efiring@...340...:~/programs/py/mpl/tests$ python wxapp.Yield()
NameError: global name 'wxapp' is not defined
    
I think I just saw a note that Ken had committed a patch that a user had provided that kept the wx back-end from re-starting an event loop if there was one already running -- maybe that has something to do with this bug?

-Chris

Mike,

New exception:

efiring@...340...:~/programs/py/mpl/tests$ python ../matplotlib_units/unit/memleak_gui.py -dwx -s1000 -e2000 > ~/temp/memleak_wx_0705.asc
Traceback (most recent call last):
   File "../matplotlib_units/unit/memleak_gui.py", line 58, in <module>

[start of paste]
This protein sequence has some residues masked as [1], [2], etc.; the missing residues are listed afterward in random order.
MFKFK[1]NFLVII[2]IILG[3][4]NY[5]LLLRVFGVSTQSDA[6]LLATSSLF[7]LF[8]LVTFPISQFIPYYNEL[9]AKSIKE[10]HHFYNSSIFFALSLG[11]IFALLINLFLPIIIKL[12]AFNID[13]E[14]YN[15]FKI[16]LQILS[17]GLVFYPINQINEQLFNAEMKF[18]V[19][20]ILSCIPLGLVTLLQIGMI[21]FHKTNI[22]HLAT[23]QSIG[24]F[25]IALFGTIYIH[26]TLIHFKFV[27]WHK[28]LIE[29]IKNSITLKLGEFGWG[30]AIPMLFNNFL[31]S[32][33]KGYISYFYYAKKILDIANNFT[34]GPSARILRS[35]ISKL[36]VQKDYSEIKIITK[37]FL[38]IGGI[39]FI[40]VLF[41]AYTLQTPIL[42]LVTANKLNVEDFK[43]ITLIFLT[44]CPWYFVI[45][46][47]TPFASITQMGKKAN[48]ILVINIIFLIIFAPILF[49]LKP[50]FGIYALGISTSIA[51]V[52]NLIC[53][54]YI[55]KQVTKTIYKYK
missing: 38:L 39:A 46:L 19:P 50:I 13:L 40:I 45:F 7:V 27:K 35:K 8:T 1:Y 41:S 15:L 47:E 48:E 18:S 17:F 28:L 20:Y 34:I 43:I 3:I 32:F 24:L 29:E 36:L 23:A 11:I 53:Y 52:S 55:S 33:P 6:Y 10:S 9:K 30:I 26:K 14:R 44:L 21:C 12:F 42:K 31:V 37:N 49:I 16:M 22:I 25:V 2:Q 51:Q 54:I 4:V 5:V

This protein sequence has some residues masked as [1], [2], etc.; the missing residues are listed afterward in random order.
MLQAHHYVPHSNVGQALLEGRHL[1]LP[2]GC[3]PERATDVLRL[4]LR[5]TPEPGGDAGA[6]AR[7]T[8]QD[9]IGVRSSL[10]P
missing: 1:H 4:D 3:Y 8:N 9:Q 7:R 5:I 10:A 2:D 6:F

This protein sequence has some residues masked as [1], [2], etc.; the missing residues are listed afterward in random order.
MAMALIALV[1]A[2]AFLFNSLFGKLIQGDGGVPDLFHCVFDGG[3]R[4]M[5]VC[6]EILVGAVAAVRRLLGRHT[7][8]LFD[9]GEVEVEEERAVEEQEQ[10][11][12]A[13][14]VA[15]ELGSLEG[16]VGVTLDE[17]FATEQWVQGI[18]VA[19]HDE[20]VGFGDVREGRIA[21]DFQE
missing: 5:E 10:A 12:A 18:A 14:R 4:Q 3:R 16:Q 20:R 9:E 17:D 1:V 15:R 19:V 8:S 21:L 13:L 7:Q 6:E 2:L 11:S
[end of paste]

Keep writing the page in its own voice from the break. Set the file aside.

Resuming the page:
pylab.close(fig)
   File "/usr/local/lib/python2.5/site-packages/matplotlib/pylab.py", line 742, in close
     _pylab_helpers.Gcf.destroy(manager.num)
   File "/usr/local/lib/python2.5/site-packages/matplotlib/_pylab_helpers.py", line 28, in destroy
     figManager.destroy()
   File "/usr/local/lib/python2.5/site-packages/matplotlib/backends/backend_wx.py", line 1405, in destroy
     self.frame.Destroy()
   File "/usr/local/lib/python2.5/site-packages/matplotlib/backends/backend_wx.py", line 1364, in Destroy
     wxapp.Yield()
AttributeError: 'listiterator' object has no attribute 'Yield'

Eric